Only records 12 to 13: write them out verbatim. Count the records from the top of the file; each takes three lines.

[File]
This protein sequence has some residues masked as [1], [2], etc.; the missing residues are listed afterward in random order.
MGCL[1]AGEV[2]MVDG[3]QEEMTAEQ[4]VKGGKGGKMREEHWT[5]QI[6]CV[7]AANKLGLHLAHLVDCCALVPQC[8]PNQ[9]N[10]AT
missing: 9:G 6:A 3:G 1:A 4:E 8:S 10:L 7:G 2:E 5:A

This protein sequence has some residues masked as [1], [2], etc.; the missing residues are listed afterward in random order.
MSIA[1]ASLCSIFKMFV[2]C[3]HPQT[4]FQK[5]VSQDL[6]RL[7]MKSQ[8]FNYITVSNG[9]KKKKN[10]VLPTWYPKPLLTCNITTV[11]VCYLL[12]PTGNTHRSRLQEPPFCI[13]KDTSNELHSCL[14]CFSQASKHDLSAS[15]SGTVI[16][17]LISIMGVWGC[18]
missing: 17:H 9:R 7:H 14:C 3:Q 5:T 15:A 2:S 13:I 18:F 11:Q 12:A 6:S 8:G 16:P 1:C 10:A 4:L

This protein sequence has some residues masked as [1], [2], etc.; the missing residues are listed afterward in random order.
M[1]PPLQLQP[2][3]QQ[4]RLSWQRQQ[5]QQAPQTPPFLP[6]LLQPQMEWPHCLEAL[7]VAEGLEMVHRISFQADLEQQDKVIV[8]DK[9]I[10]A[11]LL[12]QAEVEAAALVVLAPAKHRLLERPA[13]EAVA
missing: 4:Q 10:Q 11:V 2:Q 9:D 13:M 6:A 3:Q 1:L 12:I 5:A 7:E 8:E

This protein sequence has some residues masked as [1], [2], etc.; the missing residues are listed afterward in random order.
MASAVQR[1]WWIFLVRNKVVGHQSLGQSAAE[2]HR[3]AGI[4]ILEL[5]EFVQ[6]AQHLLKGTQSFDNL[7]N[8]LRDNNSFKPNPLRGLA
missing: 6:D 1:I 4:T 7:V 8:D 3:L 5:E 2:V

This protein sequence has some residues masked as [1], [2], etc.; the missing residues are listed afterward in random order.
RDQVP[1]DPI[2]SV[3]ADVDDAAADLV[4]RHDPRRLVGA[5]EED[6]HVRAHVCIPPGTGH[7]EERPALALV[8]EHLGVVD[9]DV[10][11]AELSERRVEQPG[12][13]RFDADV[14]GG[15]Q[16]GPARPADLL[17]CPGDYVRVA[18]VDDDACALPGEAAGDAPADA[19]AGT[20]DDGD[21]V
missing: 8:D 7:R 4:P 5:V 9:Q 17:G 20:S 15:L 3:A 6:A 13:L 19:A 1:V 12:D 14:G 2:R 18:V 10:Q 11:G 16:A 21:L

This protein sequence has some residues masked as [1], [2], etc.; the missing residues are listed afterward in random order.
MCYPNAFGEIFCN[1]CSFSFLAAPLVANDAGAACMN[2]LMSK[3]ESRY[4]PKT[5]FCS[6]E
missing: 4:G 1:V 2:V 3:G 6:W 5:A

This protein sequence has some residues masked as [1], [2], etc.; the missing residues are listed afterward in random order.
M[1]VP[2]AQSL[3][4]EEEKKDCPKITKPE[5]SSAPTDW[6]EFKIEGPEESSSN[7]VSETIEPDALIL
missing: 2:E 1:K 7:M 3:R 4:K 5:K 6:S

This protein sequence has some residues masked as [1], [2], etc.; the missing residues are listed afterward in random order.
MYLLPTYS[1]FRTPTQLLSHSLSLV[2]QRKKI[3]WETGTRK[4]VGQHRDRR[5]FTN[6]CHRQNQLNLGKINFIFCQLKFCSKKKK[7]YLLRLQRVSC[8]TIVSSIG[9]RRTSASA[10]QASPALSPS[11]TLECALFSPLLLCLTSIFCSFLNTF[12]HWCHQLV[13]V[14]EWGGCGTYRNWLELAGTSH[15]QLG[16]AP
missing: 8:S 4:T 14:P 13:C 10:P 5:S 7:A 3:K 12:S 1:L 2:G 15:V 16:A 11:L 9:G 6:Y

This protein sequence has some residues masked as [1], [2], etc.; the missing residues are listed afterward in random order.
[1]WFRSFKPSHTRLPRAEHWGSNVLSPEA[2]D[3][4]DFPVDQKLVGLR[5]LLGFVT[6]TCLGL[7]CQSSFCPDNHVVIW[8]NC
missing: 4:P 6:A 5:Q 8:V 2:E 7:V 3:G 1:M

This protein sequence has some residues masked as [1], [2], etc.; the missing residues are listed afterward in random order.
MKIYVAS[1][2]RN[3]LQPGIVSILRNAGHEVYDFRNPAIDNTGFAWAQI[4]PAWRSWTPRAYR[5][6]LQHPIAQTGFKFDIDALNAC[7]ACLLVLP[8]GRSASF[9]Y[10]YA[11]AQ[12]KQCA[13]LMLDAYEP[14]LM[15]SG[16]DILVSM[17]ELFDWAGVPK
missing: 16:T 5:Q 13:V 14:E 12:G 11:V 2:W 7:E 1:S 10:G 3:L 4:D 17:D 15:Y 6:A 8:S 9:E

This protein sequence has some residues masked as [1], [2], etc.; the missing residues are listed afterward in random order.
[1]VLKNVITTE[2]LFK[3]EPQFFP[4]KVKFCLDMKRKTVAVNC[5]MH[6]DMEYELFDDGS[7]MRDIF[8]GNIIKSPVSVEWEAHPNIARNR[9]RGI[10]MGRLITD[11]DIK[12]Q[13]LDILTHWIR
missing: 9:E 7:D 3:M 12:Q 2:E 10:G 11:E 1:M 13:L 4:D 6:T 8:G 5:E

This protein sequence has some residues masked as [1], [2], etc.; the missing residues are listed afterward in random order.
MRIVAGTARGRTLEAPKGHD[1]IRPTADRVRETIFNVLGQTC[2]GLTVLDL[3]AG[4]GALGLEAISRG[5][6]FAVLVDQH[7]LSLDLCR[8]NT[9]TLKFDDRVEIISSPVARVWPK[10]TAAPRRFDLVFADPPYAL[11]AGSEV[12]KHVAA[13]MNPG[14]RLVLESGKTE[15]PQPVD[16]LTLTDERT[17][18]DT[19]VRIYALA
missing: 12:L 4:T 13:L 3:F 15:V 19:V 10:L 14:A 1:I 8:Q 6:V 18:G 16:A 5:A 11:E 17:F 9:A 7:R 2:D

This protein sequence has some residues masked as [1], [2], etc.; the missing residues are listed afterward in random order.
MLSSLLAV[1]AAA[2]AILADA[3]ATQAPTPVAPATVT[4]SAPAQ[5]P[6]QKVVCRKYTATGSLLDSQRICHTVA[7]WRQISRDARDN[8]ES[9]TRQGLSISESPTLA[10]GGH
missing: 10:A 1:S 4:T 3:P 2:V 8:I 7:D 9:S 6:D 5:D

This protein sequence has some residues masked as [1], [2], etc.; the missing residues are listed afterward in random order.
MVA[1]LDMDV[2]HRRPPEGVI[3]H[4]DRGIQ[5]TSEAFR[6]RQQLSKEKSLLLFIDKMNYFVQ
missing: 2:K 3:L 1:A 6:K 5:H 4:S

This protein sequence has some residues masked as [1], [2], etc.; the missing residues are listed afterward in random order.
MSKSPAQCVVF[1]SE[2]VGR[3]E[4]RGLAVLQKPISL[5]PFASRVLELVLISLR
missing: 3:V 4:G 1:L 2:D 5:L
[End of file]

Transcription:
This protein sequence has some residues masked as [1], [2], etc.; the missing residues are listed afterward in random order.
MRIVAGTARGRTLEAPKGHD[1]IRPTADRVRETIFNVLGQTC[2]GLTVLDL[3]AG[4]GALGLEAISRG[5][6]FAVLVDQH[7]LSLDLCR[8]NT[9]TLKFDDRVEIISSPVARVWPK[10]TAAPRRFDLVFADPPYAL[11]AGSEV[12]KHVAA[13]MNPG[14]RLVLESGKTE[15]PQPVD[16]LTLTDERT[17][18]DT[19]VRIYALA
missing: 12:L 4:T 13:L 3:F 15:V 19:V 10:L 14:A 1:I 8:Q 6:V 18:G 16:A 5:A 11:E 17:F 9:A 7:R 2:D

This protein sequence has some residues masked as [1], [2], etc.; the missing residues are listed afterward in random order.
MLSSLLAV[1]AAA[2]AILADA[3]ATQAPTPVAPATVT[4]SAPAQ[5]P[6]QKVVCRKYTATGSLLDSQRICHTVA[7]WRQISRDARDN[8]ES[9]TRQGLSISESPTLA[10]GGH
missing: 10:A 1:S 4:T 3:P 2:V 8:I 7:D 9:S 6:D 5:D